SEATTLE, Feb. 17, 2006 – On Jan. 13, a physician with the Seattle
Neuroscience Institute (SNI) at Swedish Medical Center became the second surgeon
on the West Coast – and only the sixth in the country – to implant
an artificial disc in the neck of a patient as part of a clinical study to test
a new surgical treatment for neck pain caused by a herniated disc or degenerative
disc disease using the CerviCore® Intervertebral Disc.
According to Stryker Spine, manufacturer
of the disc, the CerviCore® Intervetrebral Disc is intended to replace a
degenerated disc in the cervical spine, permit motion of the treated segment,
and improve function. The safety and effectiveness of this artificial disc is
being evaluated for these purposes in a clinical trial in which SNI is a participating
"The testing of this device is evidence of the growing interest in motion-preserving
options for spine surgery, which may provide alternatives to spinal fusion,"
Hsiang, M.D., SNI's principal investigator of the CerviCore® clinical
According to Dr. Hsiang's partner Peter
Nora, M.D., who is a co-investigator of this study, "This disc was
designed to reproduce the biomechanics of the natural cervical joint, and the
hope is that the clinical trial shows that it will allow patients to enjoy a
full range of motion."
The CerviCore® disc is made of cobalt chromium and has a metal-on-metal
bearing surface design.
While many factors determine patient eligibility for the study, Swedish Medical
Center-affiliated spine surgeon Jeff
Garr, M.D., who – along with his partner Jay
Williams, M.D. – is a co-investigator of the CerviCore® clinical
trial at Swedish, said candidates include people who have degenerative disc
disease in the cervical region of the spine or a herniated disc between C3 and
C7, accompanied by arm pain, tingling, or numbness in the arms or fingers. Candidates
must be between 18 and 65 years old and have been unable to get relief from
their pain through physical therapy and pain medication.
For more information about the CerviCore® clinical trial at Swedish, call 206-320-2800 or visit http://www.stryker.com/spine/products_motionpreservation_cc.html
In 2004, Swedish Medical Center expanded its neuroscience services by establishing the Seattle Neuroscience Institute at Swedish Medical Center. The team of leading neurosurgeons and other specialists are building a world-class institute dedicated solely to the treatment and advancement of neurological disorders for patients in the Pacific Northwest and around the world. Formerly known as the Swedish Neuroscience Institute, the name was changed to reflect the program's broader scope and reach. The Swedish Medical Center/Providence Campus has been designated as the hub for the Institute and is being upgraded with four state-of-the-art operating rooms some with neuro-interventional radiology capabilities, and a renovated neuro intensive-care unit. Although the Institute is based at Swedish/Providence, neuroscience research and treatment continues to be a multi-campus program. SNI specializes in the research for and treatment of stroke, movement disorders such as Parkinson's disease, tremors and Tourette's syndrome; epilepsy; child neurological disorders; neuro-ophthalmology; headaches; multiple sclerosis and many other neurological conditions and diseases.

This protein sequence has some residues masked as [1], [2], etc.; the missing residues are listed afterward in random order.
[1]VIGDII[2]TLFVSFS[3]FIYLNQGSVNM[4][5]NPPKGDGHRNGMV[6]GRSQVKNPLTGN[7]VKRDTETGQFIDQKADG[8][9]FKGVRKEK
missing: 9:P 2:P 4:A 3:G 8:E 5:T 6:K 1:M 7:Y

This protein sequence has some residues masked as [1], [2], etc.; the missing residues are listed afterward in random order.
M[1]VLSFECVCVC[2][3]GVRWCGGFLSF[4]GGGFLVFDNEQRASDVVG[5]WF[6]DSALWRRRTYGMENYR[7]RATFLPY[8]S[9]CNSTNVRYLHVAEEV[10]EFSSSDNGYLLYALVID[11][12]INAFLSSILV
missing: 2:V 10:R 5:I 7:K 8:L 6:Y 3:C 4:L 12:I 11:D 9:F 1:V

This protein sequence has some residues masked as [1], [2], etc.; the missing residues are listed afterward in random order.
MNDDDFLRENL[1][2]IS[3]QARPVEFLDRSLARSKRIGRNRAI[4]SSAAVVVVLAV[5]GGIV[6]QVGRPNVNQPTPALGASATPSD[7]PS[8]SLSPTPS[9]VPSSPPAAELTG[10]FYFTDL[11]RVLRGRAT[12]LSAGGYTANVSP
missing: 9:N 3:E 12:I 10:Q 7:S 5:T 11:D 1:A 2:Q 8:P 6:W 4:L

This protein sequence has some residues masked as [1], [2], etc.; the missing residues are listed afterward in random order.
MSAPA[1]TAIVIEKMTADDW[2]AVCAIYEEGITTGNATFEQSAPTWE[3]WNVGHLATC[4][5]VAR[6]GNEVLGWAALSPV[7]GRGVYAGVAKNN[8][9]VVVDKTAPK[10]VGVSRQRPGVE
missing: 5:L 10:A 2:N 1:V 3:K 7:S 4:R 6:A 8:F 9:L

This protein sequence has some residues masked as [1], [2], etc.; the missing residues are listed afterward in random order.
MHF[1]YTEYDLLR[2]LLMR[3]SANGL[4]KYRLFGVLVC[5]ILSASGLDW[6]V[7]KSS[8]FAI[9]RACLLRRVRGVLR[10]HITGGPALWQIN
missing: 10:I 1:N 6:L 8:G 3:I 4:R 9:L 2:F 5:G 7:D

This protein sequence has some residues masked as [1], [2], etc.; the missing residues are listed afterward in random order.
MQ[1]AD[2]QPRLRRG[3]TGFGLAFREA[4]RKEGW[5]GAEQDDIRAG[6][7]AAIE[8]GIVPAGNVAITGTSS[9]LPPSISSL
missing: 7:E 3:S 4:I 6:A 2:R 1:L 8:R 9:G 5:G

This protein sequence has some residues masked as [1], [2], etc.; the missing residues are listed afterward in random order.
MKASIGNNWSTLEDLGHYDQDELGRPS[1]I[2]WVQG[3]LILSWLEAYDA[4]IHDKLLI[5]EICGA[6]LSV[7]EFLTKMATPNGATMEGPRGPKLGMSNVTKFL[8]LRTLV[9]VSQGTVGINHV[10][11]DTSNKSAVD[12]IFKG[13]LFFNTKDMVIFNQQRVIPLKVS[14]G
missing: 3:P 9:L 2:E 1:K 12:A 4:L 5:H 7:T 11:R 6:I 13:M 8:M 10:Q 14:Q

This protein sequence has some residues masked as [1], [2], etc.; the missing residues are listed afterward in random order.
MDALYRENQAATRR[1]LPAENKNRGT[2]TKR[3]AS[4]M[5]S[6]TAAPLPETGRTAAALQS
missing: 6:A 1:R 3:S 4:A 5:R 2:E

Swedish is the largest, most comprehensive, nonprofit health provider in the Pacific Northwest. It is comprised of three hospital campuses (First Hill, Providence and Ballard), a new community-based emergency room and specialty center in Issaquah, Swedish Home Care Services and Swedish Physicians – a network of 12 primary-care clinics. In addition to general medical and surgical care, Swedish is known as a regional referral center, providing specialized treatment in areas such as cardiac care, oncology, orthopedics, high-risk obstetrics, neurological care, sleep medicine, pediatrics, organ transplantation and clinical research. For more information, visit www.swedish.org
Dr. Hsiang's first CerviCore® clinical trial patient has agreed to
be interviewed by interested news media. To arrange access to this Seattle-area
woman, simply contact in Swedish's Corporate Communications Department.